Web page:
Between Yandle, Roberto Luongo, and Scott Darling, the Panthers carry about $4.5M in dead money for at least 2021-22. If Bobrovsky’s a drag, that’s another $10M poorly spent.

For a team that has to be cost-conscious, that stings.

... And the Panthers would be wise to make any upcoming commitments either cap-friendly, or short-term.

2. Scary contract negotiations in the future?

When you’ve signed one of the best bargain contracts in the league, you gain quite the luxury. But then there’s the hangover-like feeling when the party’s over.

Aleksander Barkov, 25, carries a $5.9M cap hit for 2021-22, then he could become a UFA. It’s been a glorious six seasons, but payday’s approaching for the reigning Selke winner.

If I were the Panthers, I’d seek clarity regarding Barkov’s next contract. Frankly, I’d probably also want to extend Carter Verhaeghe (25, $1M for one more season, would be an RFA) sooner rather than later. If Verhaeghe sticks with Barkov and Duclair for another season, he could put up the sort of numbers that would make him far richer than his current steal-of-a-deal.

Two years down the line, there are other big potential stumbling blocks.

Like Barkov, 28-year-old Jonathan Huberdeau carries a mere $5.9M cap hit. He’ll need a new contract after 2022-23 (two seasons). Considering Huberdeau’s age, that might be complicated.

While the conversations were mostly limited to analytics circles, MacKenzie Weegar emerged with some dark horse Norris chatter in 2020-21. At 27, he’s a bargain at $3.25M (even if you’re not ready to ponder him as a borderline star) through 2022-23. Obviously, the Panthers wouldn’t mind if mainstream hockey people take longer to realize what they have in Weegar.

Promising goalie Spencer Knight, 20, will burn through his rookie contract after two more seasons, as well.

Now, the Panthers have some money coming off the books that should mitigate some challenges. Anton Stralman’s just not who he once was, so it should be a relief to see that $5.5M evaporate after next season.

Overall, it might be crucial for the Panthers to remain sneaky-good (or better) in 2021-22. Doing so would maintain and potentially grow their fanbase. It may also be pivotal in convincing ownership to invest in keeping people like Barkov, Huberdeau, Weegar, and Knight in the fold.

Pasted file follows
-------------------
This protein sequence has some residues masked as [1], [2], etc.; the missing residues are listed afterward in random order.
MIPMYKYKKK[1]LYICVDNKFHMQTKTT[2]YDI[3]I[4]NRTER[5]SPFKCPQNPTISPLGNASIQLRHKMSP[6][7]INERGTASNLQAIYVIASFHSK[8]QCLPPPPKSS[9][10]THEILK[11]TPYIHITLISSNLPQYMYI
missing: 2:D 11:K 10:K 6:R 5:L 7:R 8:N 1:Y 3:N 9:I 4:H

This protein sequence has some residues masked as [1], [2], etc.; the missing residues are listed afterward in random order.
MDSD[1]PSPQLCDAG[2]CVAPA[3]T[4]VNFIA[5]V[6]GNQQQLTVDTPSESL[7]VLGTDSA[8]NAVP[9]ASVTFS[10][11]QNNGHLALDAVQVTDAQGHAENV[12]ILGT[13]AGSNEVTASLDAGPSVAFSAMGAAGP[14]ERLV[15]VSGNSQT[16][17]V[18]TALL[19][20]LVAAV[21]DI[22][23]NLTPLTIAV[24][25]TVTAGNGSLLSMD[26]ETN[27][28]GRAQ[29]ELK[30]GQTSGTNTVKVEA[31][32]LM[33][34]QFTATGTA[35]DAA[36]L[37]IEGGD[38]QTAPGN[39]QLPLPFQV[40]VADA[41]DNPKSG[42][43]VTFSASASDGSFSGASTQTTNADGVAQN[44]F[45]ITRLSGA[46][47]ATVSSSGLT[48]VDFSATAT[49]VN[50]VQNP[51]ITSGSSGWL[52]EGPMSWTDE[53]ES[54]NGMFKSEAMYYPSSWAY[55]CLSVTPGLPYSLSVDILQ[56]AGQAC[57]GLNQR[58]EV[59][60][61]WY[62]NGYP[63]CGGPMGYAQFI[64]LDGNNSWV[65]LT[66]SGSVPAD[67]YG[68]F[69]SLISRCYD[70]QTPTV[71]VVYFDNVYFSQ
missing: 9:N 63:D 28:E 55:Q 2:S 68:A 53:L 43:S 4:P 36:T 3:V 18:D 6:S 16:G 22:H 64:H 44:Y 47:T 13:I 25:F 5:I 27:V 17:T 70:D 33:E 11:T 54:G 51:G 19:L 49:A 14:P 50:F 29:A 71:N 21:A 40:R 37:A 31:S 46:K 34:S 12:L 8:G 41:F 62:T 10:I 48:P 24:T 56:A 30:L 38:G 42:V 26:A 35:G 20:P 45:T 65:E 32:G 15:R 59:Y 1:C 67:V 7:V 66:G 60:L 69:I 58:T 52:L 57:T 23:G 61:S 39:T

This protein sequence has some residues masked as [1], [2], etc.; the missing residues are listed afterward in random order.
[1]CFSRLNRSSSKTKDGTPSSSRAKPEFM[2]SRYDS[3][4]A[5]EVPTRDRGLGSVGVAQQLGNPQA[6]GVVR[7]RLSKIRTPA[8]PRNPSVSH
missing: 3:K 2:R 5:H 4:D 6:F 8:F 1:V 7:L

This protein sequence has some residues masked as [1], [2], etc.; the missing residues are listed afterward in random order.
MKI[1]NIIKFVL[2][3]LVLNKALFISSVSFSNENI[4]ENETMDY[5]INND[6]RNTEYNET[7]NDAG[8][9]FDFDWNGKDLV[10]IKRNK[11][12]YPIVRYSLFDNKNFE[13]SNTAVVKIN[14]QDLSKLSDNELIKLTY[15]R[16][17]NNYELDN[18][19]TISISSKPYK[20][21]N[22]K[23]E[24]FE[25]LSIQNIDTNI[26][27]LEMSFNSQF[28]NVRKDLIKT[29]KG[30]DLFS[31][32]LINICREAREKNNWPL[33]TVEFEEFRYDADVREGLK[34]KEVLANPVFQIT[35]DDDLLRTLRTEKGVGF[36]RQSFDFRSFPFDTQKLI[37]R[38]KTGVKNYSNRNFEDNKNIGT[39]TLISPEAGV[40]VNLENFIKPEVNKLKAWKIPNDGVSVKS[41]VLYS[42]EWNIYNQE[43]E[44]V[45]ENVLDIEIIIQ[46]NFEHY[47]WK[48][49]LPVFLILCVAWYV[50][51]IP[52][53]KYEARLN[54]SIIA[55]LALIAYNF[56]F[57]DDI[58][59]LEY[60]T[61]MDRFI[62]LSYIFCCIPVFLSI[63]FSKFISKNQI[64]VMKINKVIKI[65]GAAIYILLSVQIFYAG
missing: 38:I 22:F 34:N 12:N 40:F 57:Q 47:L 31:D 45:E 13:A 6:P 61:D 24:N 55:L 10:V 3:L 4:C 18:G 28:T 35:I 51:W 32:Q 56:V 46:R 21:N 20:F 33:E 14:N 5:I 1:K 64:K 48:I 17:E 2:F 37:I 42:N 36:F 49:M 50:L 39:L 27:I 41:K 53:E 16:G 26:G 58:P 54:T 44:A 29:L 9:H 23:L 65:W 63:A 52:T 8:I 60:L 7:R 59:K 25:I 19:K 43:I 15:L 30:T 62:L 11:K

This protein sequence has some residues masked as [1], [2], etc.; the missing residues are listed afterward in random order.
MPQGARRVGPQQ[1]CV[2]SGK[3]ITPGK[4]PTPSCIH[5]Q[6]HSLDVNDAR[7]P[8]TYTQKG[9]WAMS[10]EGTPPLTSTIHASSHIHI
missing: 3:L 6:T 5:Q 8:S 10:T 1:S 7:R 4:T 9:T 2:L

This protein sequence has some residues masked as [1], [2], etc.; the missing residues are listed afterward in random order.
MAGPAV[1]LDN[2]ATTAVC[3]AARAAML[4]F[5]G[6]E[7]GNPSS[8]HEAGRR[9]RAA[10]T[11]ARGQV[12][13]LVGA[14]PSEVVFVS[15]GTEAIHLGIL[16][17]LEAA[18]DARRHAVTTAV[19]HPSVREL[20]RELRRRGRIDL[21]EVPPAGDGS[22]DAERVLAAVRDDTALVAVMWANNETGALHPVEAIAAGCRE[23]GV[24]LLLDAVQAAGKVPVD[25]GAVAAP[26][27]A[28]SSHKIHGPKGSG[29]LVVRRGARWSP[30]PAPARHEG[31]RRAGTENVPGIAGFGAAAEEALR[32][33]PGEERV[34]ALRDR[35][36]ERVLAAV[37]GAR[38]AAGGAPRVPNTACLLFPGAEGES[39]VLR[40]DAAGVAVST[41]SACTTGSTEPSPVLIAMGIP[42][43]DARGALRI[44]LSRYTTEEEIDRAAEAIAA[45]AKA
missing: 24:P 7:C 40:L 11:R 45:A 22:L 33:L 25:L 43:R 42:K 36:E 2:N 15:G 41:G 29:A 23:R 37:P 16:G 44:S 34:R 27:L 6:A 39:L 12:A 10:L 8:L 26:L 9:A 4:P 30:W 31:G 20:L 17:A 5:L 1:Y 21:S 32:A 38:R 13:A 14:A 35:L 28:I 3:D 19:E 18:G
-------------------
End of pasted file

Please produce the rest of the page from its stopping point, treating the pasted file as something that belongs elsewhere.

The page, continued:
(It might also be needed in bribing someone to take Bobrovsky off their hands ... though that would be an easier sell down the road.)

3. A potentially deadly division

Look, it’s too early to truly know that the Atlantic Division will be brutal in 2021-22. That seems like the educated guess, however.

Consider what the Panthers could face:

  • Naturally, there’s the defending champions. This offseason could strike the Lightning hard, yet they have the core elements to contend again.
  • Despite some playoff heartache, the Bruins have a chance to be very, very good again. It’s not totally clear if Taylor Hall will be back, but Boston has room to remain among the elite.
  • Can the Maple Leafs get over the hump in the playoffs? Unclear. You’d be negligent to assume that they won’t be in the playoff mix, though.
  • Don’t count the Canadiens out after their Cinderella run to the 2021 Stanley Cup Final. Even beyond that run, they’ve consistently been a competent-to-great team five-on-five. If Nick Suzuki and Cole Caufield make them more dynamic, then look out.
  • The Senators, Red Wings, and Sabres are lesser concerns, no doubt. Every now and then, a rebuilding team makes a quicker leap than expected. Perhaps Ottawa could start to put things together?

Looking at the Atlantic Division, the Panthers might find themselves mainly eyeballing wild-card races.

Really, there would be no shame in that. The top five (Panthers included) looks pretty daunting a day before Seattle Kraken expansion draft protection lists are due.

For years, it often felt like the Panthers beat themselves. With some newfound hope, they seem a lot more competent, at least today. Unfortunately, taking the next step from competent to true contender won’t be easy.

Do you think they can pull it off?

James O’Brien is a writer for Pro Hockey Talk on NBC Sports. Drop him a line at or follow him on Twitter @cyclelikesedins.